I don’t think Ryan is claiming he can work miracles.  He points out the benefits of the deep tissue massage.  “It helps flush out the toxins and lactic acid built up during the exercise.  It returns the muscles to a relaxed state.  In addition it gives players/athletes a chance to relax after their event/game and gives them time to mentally recover.”

Last week I booked myself in again after a fairly tough schedule biking in the hills on so the legs needed a well deserved massage.  They are after all what keeps the pedals going around, so I try to get in once a month to try and help keep the legs fresh.

The Coleraine senior football team are all the talk at the minute.  The physical condition they have developed is noteworthy.  It leaves them a very tough opponent for anyone.  Ryan is the masseur for the Derry team and gave me an insight into the Coleraine mentality.  “Every night, after county training, no matter how late it is, the Coleraine lads queue for a rub.  They may get home late, but they see the massage a vital part of the training.“

I suppose it is no coincidence that they have transformed themselves into the effective unit that they now are.  They are now the team that nobody wants to draw in the championship.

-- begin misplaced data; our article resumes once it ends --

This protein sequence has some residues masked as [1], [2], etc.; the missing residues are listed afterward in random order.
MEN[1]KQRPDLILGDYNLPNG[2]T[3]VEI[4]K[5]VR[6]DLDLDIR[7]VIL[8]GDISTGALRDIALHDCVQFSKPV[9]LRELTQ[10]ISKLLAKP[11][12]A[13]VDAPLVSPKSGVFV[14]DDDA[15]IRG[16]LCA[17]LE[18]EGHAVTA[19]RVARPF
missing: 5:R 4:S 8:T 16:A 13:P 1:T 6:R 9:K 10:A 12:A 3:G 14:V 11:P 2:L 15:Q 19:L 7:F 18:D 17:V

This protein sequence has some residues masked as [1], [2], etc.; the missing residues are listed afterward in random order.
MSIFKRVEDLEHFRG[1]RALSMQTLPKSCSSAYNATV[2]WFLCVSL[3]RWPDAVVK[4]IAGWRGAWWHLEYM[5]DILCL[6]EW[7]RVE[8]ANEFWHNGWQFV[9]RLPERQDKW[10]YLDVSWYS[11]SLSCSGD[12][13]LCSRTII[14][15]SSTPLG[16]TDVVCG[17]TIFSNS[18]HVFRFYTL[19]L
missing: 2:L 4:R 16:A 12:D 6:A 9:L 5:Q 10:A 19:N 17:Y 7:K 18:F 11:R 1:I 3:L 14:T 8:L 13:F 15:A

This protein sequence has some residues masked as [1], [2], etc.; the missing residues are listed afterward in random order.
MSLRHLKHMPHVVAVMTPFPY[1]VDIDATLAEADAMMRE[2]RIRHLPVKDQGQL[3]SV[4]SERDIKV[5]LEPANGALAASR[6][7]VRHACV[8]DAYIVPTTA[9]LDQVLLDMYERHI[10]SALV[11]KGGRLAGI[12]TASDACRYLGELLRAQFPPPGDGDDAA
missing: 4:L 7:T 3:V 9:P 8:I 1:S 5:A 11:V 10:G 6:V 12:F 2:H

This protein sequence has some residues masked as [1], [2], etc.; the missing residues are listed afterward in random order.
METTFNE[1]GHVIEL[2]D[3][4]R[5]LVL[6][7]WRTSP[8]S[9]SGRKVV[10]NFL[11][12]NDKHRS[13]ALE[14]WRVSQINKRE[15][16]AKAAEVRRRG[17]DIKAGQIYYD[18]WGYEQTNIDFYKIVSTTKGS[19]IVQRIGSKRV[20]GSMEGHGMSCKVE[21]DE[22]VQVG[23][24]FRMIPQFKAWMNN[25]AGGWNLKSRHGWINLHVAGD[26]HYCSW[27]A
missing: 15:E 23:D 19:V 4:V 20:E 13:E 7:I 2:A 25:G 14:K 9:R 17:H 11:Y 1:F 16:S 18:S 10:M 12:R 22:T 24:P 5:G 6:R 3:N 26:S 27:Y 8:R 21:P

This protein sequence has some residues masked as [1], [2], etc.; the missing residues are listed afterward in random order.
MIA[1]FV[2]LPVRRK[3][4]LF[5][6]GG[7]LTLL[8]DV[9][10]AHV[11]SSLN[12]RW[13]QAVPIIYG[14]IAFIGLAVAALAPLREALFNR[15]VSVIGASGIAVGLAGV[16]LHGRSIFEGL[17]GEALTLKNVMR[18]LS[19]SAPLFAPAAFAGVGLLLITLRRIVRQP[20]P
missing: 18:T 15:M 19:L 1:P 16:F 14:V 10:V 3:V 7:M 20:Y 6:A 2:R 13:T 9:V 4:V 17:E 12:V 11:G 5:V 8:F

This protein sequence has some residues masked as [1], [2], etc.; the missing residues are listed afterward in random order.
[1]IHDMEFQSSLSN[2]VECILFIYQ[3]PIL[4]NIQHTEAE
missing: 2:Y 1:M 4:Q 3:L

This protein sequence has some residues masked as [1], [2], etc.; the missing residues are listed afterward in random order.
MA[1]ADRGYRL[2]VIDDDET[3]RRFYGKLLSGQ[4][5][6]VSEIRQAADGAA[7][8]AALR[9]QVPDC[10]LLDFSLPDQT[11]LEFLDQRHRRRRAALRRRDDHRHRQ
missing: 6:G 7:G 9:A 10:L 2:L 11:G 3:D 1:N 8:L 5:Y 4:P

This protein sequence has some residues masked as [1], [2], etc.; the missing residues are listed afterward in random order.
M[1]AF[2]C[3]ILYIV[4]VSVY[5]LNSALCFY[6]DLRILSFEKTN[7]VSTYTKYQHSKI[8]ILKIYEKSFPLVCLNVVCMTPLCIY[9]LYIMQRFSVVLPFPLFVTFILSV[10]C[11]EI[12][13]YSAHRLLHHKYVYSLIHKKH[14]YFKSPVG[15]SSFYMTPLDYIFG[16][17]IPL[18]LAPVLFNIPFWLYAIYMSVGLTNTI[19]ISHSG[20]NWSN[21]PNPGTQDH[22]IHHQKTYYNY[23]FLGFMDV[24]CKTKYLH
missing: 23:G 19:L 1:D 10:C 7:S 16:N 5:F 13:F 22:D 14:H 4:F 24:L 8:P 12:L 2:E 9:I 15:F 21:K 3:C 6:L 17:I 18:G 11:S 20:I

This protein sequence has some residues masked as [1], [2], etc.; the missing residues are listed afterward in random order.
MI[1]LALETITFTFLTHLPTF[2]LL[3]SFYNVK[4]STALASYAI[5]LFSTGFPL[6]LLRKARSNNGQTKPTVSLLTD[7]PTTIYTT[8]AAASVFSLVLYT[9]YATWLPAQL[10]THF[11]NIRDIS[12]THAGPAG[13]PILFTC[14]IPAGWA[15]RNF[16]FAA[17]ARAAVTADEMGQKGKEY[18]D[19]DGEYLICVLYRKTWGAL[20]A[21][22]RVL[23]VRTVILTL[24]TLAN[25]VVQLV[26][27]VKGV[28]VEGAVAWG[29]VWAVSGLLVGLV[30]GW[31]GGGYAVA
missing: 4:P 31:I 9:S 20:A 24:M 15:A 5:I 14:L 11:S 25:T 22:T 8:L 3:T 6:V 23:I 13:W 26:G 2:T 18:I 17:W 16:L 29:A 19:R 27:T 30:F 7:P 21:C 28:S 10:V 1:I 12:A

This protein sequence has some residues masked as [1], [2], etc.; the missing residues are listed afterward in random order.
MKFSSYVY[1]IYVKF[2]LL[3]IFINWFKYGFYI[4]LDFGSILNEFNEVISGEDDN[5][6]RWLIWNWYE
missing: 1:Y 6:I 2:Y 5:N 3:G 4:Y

Ryan covers a range of sports, from footballers to cyclists and ironmen. 

Also there are people just getting treatment for work related strains.  “The football boys mainly concentrate on the legs, whereas golfers would come in for treatment on the back, neck and shoulders.”

Ryan also works with various clubs and also with the County Milk Cup Soccer team.  “I have been working as masseur for about 8 or 9 years. I got into it as the girlfriend (now wife) then was doing massage as part of beauty therapy.  I thought because I had a few injuries myself over the years that I could get in and do sports massage.”

“I did the first massage course with a private company in Belfast and then also partook in courses through the Northern Regional College.  In addition I have also spent a couple of years training part-time with an Osteopath in Derry City.”

So from a man who could hardly get into the car at Fairhill Shopping Centre one day in Ballymena with a bad case of DOMS to someone who was cycled the next day, I saw the benefits of a sports massage.  What would it not do for a professional athlete who is pushing themselves to the limit.  I just remember the next time I decide to imitate Gerard Butler and his gruelling deadlift routine to ensure I have Snowy on speed-dial.